The following Oh Shit Award is a great example of many things, including the value in training in a safe environment (rather than improvising or trying to remember something you once read in a dangerous one), investing in various back-ups, fail-safes and safety nets in order to learn and practice without killing yourself. Ultimately, it also demonstrates how sometimes we can be lulled into a false sense of security, or that “we’re just practising for something potentially dangerous”, can be just that.
This happened in a small stone quarry in Belgium that is currently being developed (bolted) as a sport climbing crag. Me and my friend M. are practising to go and do some big wall climb at some point in the future. We made the deal that he is in charge of getting us ready physically (please M. No more; my abs are already dead…) and I’m in charge of getting us ready on a technical level (What do you mean you still can’t tie a butterfly one-handed behind your back!?). I’ve always loved “playing with gear” more than the actual climbing and had just taken a course in Alpine rescue (just for “fun”). After 10 weekends of hauling stretchers and mock victims in and out of trouble, I had a nice enough base of knowledge that I wanted to share with M. who had only ever done sport climbing.
During last winter’s lockdown, all gyms were closed, and it was too cold and wet for any decent sport climbing. We thought it was the ideal moment to go and work on our rope techniques. We set up fixed ropes at the top of the quarry and spend a day hauling, ascending, passing knots, etc. We didn’t want to be the guys that have to call a helicopter because they dropped a carabiner or had a knot in their rope, so we figured we’d make it hard on ourselves and get ourselves into some simulated troubles and learn how to get out of them. This is when the learning opportunity happened. We were going to rap down to the other person pretending to be unconscious; take their weight on our descender and get them down. We were responsible little boy scouts though and had set up a third line to which we were backed up with a shunt; we’ll get back to that.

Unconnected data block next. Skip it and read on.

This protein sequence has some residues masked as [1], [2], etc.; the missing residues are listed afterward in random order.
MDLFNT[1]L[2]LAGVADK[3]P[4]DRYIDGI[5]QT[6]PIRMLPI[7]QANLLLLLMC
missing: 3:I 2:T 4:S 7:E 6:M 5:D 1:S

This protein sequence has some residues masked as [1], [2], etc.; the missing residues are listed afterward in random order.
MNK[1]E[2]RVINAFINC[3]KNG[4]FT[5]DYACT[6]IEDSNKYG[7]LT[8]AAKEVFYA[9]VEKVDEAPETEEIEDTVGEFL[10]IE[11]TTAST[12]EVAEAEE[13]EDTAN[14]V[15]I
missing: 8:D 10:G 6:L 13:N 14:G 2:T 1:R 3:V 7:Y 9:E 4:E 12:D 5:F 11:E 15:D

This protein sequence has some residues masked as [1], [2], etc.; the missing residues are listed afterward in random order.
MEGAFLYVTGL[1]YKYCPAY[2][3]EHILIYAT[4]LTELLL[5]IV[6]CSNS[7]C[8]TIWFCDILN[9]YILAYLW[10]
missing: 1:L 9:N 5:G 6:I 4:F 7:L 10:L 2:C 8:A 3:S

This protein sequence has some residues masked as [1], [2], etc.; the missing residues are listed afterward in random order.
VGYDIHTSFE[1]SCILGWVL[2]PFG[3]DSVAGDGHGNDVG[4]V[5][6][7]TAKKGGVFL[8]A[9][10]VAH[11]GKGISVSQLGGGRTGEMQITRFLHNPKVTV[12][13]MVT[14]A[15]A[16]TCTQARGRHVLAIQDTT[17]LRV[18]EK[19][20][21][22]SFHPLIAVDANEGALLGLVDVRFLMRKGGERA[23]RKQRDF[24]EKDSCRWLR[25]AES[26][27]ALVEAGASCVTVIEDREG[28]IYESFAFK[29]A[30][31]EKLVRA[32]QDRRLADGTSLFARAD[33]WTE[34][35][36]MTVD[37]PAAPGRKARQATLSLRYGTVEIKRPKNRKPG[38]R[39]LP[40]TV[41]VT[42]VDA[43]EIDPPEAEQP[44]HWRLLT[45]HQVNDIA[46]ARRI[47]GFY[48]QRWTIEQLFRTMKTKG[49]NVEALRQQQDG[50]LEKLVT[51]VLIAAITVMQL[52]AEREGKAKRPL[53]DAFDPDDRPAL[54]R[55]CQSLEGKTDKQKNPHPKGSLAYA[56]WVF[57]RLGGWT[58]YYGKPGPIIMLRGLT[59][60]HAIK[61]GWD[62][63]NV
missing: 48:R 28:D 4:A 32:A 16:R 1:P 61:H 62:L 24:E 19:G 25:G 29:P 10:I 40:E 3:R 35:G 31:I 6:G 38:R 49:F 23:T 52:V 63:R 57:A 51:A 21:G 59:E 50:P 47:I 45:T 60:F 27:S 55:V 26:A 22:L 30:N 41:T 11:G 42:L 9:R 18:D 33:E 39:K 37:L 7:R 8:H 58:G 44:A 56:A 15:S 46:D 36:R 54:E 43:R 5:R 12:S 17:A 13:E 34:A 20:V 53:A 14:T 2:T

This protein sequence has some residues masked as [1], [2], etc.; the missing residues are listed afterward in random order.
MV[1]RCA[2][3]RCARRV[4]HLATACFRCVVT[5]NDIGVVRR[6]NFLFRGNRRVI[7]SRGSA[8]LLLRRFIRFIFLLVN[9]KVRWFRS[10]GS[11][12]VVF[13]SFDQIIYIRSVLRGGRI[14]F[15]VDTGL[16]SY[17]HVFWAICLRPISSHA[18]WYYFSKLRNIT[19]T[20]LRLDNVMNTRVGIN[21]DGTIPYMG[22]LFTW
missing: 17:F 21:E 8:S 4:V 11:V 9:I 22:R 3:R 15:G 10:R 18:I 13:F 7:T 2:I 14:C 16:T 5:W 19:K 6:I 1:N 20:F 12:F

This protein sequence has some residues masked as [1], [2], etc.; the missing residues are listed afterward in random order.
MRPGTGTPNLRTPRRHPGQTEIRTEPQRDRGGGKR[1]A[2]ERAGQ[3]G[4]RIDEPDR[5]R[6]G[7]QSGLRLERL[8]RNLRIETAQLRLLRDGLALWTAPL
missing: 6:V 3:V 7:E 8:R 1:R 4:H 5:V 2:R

Three pieces of information floated around in the back of my mind that I never paid much attention to; or rather; that I couldn’t really imagine were all that important or even true. 1) You can’t descend two people on a GriGri; you’ll break of the handle before it starts to budge. 2) Muddy/dirty/icy ropes mess up the behaviour of descenders. 3) When descending with a victim never have them hanging lower than you; you want to feel and see where you are going and shield them from obstacles.
On the first attempt, M. descended to me and we tested whether 1) was true. Turns out yes, GriGri’s don’t budge under a two-person weight; at least not on our rope. So after a lot of hustle, I was transferred to an ATC with additional friction and we got down; all good. Next, I wanted to demonstrate my (newfound) skills and show how much faster I could do it (cue hubris) using my RIG (a fancy industrial GriGri with a bonking handle); I had already practised this in the rescue course!
Once I had M. and myself hanging from the RIG; disappointingly enough; it didn’t budge either… I remember my thoughts as follows: “hmm; maybe it’s all this mud in the rope; I was told this could happen but I can’t really believe that would be it” (there was LOTS of mud); “But we are backed up to an emergency line, what’s the worst that could happen?” (the emergency line was slack and our lanyard to our shunts were rather long). So I carefully cranked on the handle… Firmly holding the braking strand… Much faster than I could react the rope shot through. We stopped 2,5m lower. Our shunts barely took any weight because of the slack in the lanyards and in the backup line. I had had the right reflex to let go of the handle. However, I had broken rule 3). M. was hanging horizontally underneath me, and what I thought was a flat rock face held a nasty upward-pointing flake. Looking down I saw M.’s back hanging 10cm above that. I hung 30cm above him. We were perfectly fine and shrugged it off.